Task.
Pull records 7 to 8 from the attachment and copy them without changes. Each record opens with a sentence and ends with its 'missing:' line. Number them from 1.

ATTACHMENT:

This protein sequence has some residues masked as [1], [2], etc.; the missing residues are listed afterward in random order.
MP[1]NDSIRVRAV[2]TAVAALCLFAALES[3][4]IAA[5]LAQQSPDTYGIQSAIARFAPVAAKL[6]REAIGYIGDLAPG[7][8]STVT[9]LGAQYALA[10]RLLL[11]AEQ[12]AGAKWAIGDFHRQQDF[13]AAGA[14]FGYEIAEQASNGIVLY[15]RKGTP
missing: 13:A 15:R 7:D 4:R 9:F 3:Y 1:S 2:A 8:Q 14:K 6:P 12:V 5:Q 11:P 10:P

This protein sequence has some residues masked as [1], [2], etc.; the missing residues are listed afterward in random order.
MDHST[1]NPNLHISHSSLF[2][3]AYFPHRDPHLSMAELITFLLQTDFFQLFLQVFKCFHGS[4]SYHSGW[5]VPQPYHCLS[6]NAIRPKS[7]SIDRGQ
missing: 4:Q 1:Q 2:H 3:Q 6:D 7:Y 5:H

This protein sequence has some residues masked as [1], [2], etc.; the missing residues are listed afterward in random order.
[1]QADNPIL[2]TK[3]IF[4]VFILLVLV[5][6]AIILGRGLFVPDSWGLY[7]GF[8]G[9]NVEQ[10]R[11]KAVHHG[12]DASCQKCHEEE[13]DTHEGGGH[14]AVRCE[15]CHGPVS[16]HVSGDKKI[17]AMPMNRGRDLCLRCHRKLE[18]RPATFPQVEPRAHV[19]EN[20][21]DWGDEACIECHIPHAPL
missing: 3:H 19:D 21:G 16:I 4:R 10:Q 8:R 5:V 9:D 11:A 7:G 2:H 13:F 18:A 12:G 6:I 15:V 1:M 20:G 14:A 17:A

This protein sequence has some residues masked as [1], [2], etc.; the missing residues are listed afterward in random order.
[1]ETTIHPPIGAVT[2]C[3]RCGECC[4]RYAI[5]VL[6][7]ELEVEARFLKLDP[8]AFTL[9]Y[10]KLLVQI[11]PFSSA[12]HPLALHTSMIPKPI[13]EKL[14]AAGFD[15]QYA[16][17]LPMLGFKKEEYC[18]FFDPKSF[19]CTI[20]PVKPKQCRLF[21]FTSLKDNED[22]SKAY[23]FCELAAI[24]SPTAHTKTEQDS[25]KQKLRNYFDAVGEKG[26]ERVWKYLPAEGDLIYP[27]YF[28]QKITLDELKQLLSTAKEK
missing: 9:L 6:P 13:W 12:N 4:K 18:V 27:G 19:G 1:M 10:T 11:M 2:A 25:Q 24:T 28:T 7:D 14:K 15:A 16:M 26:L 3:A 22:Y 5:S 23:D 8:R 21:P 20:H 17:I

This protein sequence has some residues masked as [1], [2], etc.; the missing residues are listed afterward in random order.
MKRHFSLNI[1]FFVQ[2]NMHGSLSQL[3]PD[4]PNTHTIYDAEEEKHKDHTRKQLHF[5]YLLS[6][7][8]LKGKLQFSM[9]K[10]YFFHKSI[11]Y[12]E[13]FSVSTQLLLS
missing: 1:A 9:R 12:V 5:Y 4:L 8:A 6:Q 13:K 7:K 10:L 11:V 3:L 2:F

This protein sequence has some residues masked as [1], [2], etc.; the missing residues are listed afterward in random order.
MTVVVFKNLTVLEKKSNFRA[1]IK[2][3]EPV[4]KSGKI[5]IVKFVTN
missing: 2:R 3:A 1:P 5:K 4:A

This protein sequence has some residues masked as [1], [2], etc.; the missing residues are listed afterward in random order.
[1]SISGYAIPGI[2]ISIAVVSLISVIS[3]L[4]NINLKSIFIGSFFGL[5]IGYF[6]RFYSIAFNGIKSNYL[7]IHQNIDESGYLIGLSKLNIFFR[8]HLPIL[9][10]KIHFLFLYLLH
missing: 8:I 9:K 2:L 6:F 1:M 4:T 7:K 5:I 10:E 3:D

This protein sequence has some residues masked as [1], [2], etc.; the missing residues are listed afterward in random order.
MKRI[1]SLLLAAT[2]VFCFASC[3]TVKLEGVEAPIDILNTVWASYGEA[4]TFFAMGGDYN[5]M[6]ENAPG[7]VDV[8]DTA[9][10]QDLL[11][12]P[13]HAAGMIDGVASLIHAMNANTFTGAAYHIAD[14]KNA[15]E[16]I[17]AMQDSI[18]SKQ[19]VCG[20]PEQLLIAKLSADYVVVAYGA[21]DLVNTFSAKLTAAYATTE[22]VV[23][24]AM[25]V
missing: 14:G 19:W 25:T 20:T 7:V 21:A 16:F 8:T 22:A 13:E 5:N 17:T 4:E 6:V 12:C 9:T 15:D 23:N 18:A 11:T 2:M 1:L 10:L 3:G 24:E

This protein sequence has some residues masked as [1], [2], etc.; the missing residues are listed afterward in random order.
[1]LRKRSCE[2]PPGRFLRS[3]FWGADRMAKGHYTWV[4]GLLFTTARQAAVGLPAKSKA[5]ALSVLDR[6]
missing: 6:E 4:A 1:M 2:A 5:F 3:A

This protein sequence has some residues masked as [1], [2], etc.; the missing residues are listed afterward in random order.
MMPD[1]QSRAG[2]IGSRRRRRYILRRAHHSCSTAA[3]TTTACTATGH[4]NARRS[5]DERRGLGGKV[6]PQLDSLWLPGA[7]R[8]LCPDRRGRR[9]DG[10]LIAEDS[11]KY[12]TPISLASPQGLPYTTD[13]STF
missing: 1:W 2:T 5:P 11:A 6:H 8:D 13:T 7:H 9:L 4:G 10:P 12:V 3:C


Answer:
This protein sequence has some residues masked as [1], [2], etc.; the missing residues are listed afterward in random order.
[1]SISGYAIPGI[2]ISIAVVSLISVIS[3]L[4]NINLKSIFIGSFFGL[5]IGYF[6]RFYSIAFNGIKSNYL[7]IHQNIDESGYLIGLSKLNIFFR[8]HLPIL[9][10]KIHFLFLYLLH
missing: 8:I 9:K 2:L 6:F 1:M 4:T 7:K 5:I 10:E 3:D

This protein sequence has some residues masked as [1], [2], etc.; the missing residues are listed afterward in random order.
MKRI[1]SLLLAAT[2]VFCFASC[3]TVKLEGVEAPIDILNTVWASYGEA[4]TFFAMGGDYN[5]M[6]ENAPG[7]VDV[8]DTA[9][10]QDLL[11][12]P[13]HAAGMIDGVASLIHAMNANTFTGAAYHIAD[14]KNA[15]E[16]I[17]AMQDSI[18]SKQ[19]VCG[20]PEQLLIAKLSADYVVVAYGA[21]DLVNTFSAKLTAAYATTE[22]VV[23][24]AM[25]V
missing: 14:G 19:W 25:T 20:T 7:V 21:A 16:F 8:T 22:A 13:E 5:N 17:T 4:E 6:V 12:C 9:T 15:D 23:N 18:A 11:T 2:M 1:L 10:L 3:G 24:E